The strangely warm weather around this equinox has sped spring along. Above, one of my favorite ornamental shrubs, a quince (Chaenomeles speciosa) in the named variety “Tokyo Nishiki.” I love its pale blossoms that lack the orange-y hue of the more common varieties of chaenomeles.
While it’s lovely to see the sun, blue skies, and so many flowers, it is worrisome because an open winter requires–in our temperate region–a rainy spring to make up for the lack of snow-melt. Instead, we are three inches below the average precipitation for March. It is unusual to have to water the spinach bed; usually, I am instead dealing with sprouts that pop up far from the intended rows because heavy rains have dislodged them.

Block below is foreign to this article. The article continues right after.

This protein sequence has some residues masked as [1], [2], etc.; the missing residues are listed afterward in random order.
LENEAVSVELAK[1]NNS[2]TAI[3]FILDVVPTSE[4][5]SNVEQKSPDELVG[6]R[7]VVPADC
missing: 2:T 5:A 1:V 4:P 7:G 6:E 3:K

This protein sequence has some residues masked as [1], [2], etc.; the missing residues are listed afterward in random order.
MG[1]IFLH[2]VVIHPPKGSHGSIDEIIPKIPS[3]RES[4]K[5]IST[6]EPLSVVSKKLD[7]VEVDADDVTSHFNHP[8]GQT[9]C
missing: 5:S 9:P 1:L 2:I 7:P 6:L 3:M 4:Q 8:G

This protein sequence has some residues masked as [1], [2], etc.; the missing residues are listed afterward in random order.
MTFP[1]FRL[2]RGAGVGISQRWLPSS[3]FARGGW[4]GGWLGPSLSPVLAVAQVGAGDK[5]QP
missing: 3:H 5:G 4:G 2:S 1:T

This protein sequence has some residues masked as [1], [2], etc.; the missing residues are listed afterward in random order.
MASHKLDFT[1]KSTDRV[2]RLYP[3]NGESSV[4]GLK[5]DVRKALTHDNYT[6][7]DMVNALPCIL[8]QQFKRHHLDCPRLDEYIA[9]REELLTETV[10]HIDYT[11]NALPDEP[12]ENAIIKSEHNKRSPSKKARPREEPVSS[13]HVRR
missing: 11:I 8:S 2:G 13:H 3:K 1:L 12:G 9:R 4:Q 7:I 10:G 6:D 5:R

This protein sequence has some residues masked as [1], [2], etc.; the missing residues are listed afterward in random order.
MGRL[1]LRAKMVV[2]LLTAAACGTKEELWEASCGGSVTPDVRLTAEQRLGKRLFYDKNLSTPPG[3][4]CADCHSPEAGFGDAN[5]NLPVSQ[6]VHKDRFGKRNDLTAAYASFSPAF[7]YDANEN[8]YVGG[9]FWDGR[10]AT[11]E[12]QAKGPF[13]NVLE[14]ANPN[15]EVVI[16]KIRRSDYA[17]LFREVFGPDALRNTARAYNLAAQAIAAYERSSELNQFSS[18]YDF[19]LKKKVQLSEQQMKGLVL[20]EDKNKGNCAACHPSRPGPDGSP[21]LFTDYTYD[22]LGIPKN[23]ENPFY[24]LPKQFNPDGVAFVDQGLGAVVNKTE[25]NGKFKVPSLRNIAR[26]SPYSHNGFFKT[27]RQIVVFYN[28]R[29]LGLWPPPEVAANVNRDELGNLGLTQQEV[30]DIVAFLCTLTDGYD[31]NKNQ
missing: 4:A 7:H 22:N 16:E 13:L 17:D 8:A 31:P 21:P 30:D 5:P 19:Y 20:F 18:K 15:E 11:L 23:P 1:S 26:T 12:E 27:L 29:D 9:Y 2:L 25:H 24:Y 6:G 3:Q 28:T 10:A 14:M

Of course, everybody talks about the weather, but nobody does anything about it, as the old saying goes. I am just going to wait and see what happens. Will we get our blackberry frost? Will it be a hard frost that kills off the redbuds and damages the early blossoms? Will we get a freak April blizzard to bookend our freak October blizzard? Or will we have a dry, too-warm spring that means the daffodils wilt early, few blossoms in May, and a tough summer for food crops?
I have some thoughts about gardening in drought years, but I am crossing my fingers that maybe we will get spring rains after all.
Anyone know a rain dance, chant, or prayer?